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What Drives the Decision to Repair or Replace Your Car?

Should You Repair or Replace Your Old Car?

It’s paid off… It’s been a reliable vehicle… But the years and miles add up. Even with consistent automotive maintenance, car parts eventually start to wear out.

Suddenly, you’re facing a $1,500 timing belt replacement, or replacing the front brakes plus some alignment work for a $1,000 hit. Or both!

The reliable transportation that was saving you from car payments is now costing you big money. Is it still worth repairing the old vehicle?

No monthly loan or lease payments

A new car will cost, at the low end, about $300 a month to finance. A newer used car with a decent warranty will finance for roughly the same amount. Down payment and length of financing will affect these numbers, but this gives us a baseline for comparison.

The biggest factor in favor of keeping the car you already have? As long as your actual monthly payment is $0, you can save the entire difference of $300 or more a month. And the next factor makes a big impact as well.

New car value depreciates in a hurry

An insurance study found that in 2014 the average cost of new-car depreciation over the first 5 years of ownership was $19,623 or $327 a month. The first year alone shows an average loss over $7,700 or $644 per month.

An old car with lower resale value doesn’t depreciate much. A $5,000 car that sheds $500 in blue-book value over 12 months is costing only $42 per month.

This depreciation difference, combined with the monthly payment difference, sets you up to save about $600 a month, more or less, compared to financing a newer vehicle.

License, insurance and registration

The difference here is less expensive insurance for the old beater than for a newer car. Higher premiums can add an extra $1,000 or more per year to the cost of replacing your vehicle.

Gas, maintenance and repairs

This is where a new car would really shine (pun intended). That $600-700 monthly saving has to cover those major repair bills, which for a newer car would be $0. Gas costs on the older car probably will be higher than for a newer car. Regular maintenance should work out about even.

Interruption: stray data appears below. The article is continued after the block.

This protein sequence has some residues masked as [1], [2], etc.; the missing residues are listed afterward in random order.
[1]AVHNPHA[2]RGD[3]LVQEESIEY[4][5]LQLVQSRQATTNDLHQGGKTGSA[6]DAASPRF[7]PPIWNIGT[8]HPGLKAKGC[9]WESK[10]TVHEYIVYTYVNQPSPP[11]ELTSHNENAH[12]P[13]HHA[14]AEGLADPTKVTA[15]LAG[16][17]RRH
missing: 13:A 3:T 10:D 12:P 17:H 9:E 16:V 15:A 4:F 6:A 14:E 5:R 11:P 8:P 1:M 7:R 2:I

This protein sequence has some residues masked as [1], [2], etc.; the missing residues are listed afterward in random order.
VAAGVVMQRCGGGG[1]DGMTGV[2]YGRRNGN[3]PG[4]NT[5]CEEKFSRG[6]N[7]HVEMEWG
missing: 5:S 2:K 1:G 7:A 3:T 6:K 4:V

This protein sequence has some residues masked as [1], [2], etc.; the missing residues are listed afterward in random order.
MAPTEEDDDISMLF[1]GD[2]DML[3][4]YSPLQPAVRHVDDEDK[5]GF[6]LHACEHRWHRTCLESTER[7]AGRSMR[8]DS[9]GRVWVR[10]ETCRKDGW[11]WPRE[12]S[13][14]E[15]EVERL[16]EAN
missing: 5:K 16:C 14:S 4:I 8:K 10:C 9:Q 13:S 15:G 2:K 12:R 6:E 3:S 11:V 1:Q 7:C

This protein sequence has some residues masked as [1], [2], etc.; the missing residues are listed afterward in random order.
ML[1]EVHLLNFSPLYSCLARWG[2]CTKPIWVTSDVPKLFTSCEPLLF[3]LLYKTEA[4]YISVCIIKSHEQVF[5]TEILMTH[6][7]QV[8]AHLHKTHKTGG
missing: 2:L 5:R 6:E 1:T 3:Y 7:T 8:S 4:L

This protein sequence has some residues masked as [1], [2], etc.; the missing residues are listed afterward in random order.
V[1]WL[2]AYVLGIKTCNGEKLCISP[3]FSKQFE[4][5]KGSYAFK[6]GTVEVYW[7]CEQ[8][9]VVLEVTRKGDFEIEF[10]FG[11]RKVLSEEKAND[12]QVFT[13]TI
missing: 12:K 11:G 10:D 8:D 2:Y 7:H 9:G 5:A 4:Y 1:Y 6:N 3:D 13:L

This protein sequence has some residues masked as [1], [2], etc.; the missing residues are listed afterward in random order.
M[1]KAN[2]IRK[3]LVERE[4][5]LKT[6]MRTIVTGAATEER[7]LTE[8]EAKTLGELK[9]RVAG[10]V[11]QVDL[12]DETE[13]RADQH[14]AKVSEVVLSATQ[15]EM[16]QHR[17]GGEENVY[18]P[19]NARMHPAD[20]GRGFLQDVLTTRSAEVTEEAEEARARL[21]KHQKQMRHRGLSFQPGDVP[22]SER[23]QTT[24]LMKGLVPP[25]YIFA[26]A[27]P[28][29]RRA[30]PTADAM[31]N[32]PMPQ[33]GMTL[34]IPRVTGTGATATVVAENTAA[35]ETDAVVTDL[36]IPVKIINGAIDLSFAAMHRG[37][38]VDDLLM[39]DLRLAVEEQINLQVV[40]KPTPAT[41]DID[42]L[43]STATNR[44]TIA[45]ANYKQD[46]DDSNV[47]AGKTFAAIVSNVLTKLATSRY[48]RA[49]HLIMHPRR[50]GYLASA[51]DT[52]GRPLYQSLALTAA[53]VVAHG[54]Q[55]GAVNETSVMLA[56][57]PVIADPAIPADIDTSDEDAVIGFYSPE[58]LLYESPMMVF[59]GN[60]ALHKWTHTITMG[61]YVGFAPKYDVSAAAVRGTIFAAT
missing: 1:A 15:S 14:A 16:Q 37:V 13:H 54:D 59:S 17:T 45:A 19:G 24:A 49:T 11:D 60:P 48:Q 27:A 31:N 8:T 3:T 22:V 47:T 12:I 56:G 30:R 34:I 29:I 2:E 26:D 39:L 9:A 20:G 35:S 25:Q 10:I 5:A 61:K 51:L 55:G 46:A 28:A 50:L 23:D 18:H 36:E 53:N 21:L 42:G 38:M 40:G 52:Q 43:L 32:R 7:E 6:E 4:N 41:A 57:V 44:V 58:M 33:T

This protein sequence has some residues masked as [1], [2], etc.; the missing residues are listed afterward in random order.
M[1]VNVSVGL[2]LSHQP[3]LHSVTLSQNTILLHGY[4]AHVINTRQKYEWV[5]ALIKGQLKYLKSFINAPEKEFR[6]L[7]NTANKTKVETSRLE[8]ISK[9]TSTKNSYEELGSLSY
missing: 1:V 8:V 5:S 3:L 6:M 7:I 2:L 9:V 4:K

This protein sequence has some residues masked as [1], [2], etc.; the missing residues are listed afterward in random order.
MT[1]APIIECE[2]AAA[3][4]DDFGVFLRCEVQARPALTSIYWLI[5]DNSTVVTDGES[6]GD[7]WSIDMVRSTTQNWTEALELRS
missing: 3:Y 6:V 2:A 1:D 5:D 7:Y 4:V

The bottom line on repair or replace

According to these calculations, you could afford to spend about $7,000 a year on repairs to the old car before exceeding the cost of replacing it. Which probably means your best financial decision is to try and keep it on the road as long as you can.

Unless your old car is on fire in the driveway right now, or so completely worn out that it just can’t be salvaged, regular maintenance by a trustworthy mechanic will ensure you continue to get safe, reliable value out of ‘Old Faithful.’

Further reading

For a great car trick to play on your elderly relatives (not that I recommend that sort of thing), and some other funny stuff, AND a detailed breakdown of the “repair or replace” comparison, check out this link at Get Rich Slowly:

ASE Certified badge

Also this one at Lifehacker, another older piece but still “right on the money” (pun intended):

To help you keep the pride in your ride, bring your “experienced car” to McKinney Motor Company. We perform ASE Certified service that keeps it perfectly maintained and helps to prevent major repair expenses. Call (505) 298-6734 today to set up your free vehicle safety inspection and get some free peace of mind as well.

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